highest quality in offering individualized preparation for careers
To read more about Immaculata, please click here.
To learn more about Immaculata University, visit the web site at
Other IHM Educational Ministries
In keeping with the Alphonsian preference for "the poor," the Sisters
have dedicated their personnel and their resources to founding and
staffing educational centers for those "in need" of special consideration.
Lucy Day School was founded in 1955 at the request of parents who
wanted their children to receive the special education services
they needed in a spiritually enriching environment. Administered
by the Sisters, Servants of the Immaculate Heart of Mary, this school
revolutionized the idea of providing education for children who
are blind or partially sighted without isolating them from family
and the regular school system. St. Lucy Day School is one of the
five Special Education schools in the Archdiocese of Philadelphia,
and serves Visually Impaired students from a five county area. In
April 1997, Saint Lucy Day School was chosen as one of the 25 most
innovative Catholic schools in the nation. www.slds.org
Founded in 1912, the Archbishop Ryan School is a special facility
for children with hearing disabilities. In this atmosphere of faith
centered on language, the children learn in an environment that
fosters the development of a relationship with God as well as the
maximizing of the personal gifts of each one. Archbishop Ryan School
is a part of the Special Education Division of the Office of Catholic
Education within the Archdiocese of Philadelphia. It is staffed
by three congregations of religious women. IHMs have been involved
in the program since 1998.
IHM Center for Literacy and GED Programs, with its two urban sites in
North and Southwest Philadelphia, was founded by the Sisters, Servants
of the Immaculate Heart of Mary to meet the ever-burgeoning multi-ethnic,
mainly non-English-speaking communities of the city. The first site
at Incarnation parish, opened in 1989, is now located at St. Bernard's Parish; the second, at St. Francis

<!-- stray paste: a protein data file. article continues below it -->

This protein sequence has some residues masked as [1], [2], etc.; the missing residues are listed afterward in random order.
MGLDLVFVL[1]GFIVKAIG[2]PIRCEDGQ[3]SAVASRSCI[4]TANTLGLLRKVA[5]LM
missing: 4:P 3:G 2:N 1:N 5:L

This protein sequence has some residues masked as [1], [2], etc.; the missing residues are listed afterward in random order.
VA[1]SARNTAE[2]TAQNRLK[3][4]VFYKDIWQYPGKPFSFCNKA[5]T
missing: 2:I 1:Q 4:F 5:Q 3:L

de Sales began in 1991.
Literacy Center offers instruction in English as a second language
and high school equivalency (GED) programs. Learners of all faiths
and nationalities, at all stages of English acquisition, are welcome
at the center. Sisters and lay volunteers serve a diverse community
of adult immigrant learners from dozens of countries in small classes
that fit the learners' abilities, from beginning to advanced levels.
Sister Margaret Paul Longshore, IHM,
Sister Clare Marsico, IHM,
IHM Center for Literacy
7341 Cottage Street
Philadelphia, PA 19136
929 S. Farragut Street, Philadelphia, PA 19143
(215) 382-0292 FAX (215) 382-4662
The IHM Family Literacy Program, an educational ministry of the Sisters, Servants of the Immaculate Heart of Mary, is committed to developing strong healthy family units and to breaking the cycle of illiteracy that exists within many families, particularly migrant families, by enhancing the quality of communication among family members and promoting harmony within family structures by empowering parents and children to read and to grow together.
Sister Bernadette Mary Hiester, IHM – Director
The IHM Family Literacy Center
406 Charles Street
Coatesville, PA 19320
Web address: http://www.ihmfamlit.org
IHM Formative Parenting
"To find our calling is to find the intersection between our own deep gladness and the world's deep hunger.” Frederick Buechner
Whole-person education is vital in the life of a child for soulful reasons and for the good of society. Because child-rearing also impacts the mission of the Catholic School, the Church now calls Catholic Schools to be agencies of formative education for parents as well as students. Therefore, teachers require formative support for their own professional development and to be prepared to offer practical resources to parents. Formative education supports whole-person development, that is, education that fosters spiritual, social, psychological, emotional, and moral maturity.
Through publication, program development, and public speaking the IHM Office of Formative Support focuses on issues of positive identity (self-esteem), character development, self-discipline, morality, discipleship, and spiritual growth.
For more information, please follow the references below.
Sr. Patricia M. McCormack, IHM
IHM Office of FORMATIVE SUPPORT for Parents & Teachers
St. Barnabas Convent
6328 Buist Avenue
Philadelphia, PA 19142
Visit our web site at http://ParentTeacherSupport.org
Other Educational Outreach Programs
The Sisters, Servants of the Immaculate Heart of Mary are involved
in many state- and federally-funded outreach programs. Some examples
are the READS program, Chapter I, CORA, Rainbows, and other literacy
programs in the Philadelphia area.
Ministries | Evangelization
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in Prayer and Ministry